But I hope you don’t walk away from the challenge. Focusing your life solely on making a buck shows a certain poverty of ambition. It asks too little of yourself. You need to take up the challenges that we face as a nation and make them your own. Not because you have a debt to those who helped you get here, although you do have that debt. Not because you have an obligation to those who are less fortunate than you, although I do think you do have that obligation. It’s primarily because you have an obligation to yourself. Because individual salvation has always depended on collective salvation. Because it’s only when you hitch your wagon to something larger than yourself that you realize your true potential.
And I know that all of you are wondering how you’ll do this, the challenges seem so big. They seem so difficult for one person to make a difference.
But we know it can be done. Because where you’re sitting, in this very place, in this town, it’s happened before.
Nearly two centuries ago, before civil rights, before voting rights, before Abraham Lincoln, before the Civil War, before all of that, America was stained by the sin of slavery. In the sweltering heat of southern plantations, men and women who looked like me could not escape the life of pain and servitude in which they were sold. And yet, year after year, as this moral cancer ate away at the American ideals of liberty and equality, the nation was silent.
But its people didn’t stay silent for long.
One by one, abolitionists emerged to tell their fellow Americans that this would not be our place in history — that this was not the America that had captured the imagination of the world.
一個接一個,廢奴主義者出現了並告訴美國人,這不是我們的歷史位置 – 這不足以捕捉到美國人對世界的想像力。
This resistance that they met was fierce, and some paid with their lives. But they would not be deterred, and they soon spread out across the country to fight for their cause. One man from New York went west, all the way to the prairies of Illinois to start a colony.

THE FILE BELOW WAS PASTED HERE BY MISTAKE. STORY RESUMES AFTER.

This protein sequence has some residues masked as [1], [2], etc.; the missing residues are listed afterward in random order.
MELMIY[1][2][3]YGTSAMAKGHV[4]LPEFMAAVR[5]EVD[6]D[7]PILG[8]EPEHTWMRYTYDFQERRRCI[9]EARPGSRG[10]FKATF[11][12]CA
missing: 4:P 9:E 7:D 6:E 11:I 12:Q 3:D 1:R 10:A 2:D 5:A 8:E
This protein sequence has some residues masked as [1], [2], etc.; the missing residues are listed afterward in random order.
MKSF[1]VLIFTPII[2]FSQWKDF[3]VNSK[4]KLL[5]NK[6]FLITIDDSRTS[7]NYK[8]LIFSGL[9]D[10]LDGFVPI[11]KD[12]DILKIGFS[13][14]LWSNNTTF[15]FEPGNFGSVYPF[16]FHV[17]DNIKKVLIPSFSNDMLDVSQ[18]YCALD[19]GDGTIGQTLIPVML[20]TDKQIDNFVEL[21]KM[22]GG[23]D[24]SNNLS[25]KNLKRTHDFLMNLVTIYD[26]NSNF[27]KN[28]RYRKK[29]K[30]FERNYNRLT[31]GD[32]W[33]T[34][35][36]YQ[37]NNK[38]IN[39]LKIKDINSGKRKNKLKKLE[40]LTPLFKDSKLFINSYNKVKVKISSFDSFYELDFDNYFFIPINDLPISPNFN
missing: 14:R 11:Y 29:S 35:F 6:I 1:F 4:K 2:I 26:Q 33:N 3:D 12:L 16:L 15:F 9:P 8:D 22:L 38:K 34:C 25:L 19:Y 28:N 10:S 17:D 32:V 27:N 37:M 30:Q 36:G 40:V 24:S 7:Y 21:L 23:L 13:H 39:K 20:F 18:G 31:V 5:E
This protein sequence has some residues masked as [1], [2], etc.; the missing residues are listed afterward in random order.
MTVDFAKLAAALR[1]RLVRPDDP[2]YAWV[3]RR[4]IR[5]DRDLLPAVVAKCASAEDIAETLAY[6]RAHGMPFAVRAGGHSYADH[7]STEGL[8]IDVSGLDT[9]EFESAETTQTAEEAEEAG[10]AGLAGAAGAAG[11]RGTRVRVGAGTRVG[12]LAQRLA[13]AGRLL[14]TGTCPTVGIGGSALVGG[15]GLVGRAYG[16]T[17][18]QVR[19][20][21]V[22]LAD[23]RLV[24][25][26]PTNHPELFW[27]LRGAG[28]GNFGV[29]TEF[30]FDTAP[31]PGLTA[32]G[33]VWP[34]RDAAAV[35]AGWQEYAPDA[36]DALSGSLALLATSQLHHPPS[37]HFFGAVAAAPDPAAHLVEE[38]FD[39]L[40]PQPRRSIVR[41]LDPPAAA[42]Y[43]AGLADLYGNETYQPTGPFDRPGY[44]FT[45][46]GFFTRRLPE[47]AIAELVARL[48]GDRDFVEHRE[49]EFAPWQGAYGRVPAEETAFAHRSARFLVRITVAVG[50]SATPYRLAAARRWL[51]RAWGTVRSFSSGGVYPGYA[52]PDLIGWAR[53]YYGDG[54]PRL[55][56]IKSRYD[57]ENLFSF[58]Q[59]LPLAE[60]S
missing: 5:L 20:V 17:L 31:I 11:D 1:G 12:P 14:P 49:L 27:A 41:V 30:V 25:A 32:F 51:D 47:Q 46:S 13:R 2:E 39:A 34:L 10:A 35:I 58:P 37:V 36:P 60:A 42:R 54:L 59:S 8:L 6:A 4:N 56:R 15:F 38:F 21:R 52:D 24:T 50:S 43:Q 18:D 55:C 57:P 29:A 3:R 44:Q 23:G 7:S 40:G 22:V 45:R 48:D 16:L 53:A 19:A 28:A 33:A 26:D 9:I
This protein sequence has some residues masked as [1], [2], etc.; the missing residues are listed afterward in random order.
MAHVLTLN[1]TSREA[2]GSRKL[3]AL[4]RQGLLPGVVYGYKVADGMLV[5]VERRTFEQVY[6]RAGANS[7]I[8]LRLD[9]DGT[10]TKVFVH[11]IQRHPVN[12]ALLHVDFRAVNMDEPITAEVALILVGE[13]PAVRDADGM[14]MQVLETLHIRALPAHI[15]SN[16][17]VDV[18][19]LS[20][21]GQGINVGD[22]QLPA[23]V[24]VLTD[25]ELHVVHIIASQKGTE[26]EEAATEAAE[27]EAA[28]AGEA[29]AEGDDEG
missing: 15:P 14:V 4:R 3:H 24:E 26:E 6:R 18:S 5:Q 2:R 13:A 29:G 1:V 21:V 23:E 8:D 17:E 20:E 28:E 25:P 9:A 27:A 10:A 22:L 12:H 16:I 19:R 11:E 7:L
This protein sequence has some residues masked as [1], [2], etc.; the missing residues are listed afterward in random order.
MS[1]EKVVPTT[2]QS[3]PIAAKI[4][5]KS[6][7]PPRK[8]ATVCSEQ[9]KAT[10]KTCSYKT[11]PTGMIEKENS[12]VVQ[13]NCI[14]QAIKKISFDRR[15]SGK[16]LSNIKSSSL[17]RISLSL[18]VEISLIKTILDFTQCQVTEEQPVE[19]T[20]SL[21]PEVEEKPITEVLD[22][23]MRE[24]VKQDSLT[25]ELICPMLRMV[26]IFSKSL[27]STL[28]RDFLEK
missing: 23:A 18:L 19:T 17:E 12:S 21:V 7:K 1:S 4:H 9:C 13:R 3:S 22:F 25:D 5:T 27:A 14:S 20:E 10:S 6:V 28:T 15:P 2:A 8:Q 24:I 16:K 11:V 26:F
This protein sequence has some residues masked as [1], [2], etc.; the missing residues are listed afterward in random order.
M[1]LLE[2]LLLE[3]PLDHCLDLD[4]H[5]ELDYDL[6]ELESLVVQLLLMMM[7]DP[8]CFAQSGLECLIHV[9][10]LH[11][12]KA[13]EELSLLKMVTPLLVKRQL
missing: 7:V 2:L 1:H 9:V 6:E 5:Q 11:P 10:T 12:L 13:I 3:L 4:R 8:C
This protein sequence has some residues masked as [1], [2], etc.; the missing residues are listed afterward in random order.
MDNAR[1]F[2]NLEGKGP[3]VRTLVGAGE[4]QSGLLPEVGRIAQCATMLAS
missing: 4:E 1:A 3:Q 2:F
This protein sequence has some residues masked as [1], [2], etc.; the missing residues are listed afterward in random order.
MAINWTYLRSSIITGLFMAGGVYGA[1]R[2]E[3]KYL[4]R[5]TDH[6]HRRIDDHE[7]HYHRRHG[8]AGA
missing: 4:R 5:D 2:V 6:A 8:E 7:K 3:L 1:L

And here in Galesburg, freedom found a home.
Here in Galesburg, the main depot for the Underground Railroad in Illinois, escaped slaves could roam freely on the streets and take shelter in people’s homes. And when their masters or the police would come for them, the people of this town would help them escape north, some literally carrying them in their arms to freedom.
Think about the risks that involved. If they were caught abetting a fugitive, you could’ve been jailed or lynched. It would have been simple for these townspeople to turn the other way; to go live their lives in a private peace.
And yet, they didn’t do that. Why?
Because they knew that we were all Americans; that we were all brothers and sisters; the same reason that a century later, young men and women your age would take Freedom Rides down south, to work for the Civil Rights movement. The same reason that black women would walk instead of ride a bus after a long day of doing somebody else’s laundry and cleaning somebody else’s kitchen. Because they were marching for freedom.
Today, on this day of possibility, we stand in the shadow of a lanky, raw-boned man with little formal education who once took the stage at Old Main and told the nation that if anyone did not believe the American principles of freedom and equality, that those principles were timeless and all-inclusive, they should go rip that page out of the Declaration of Independence.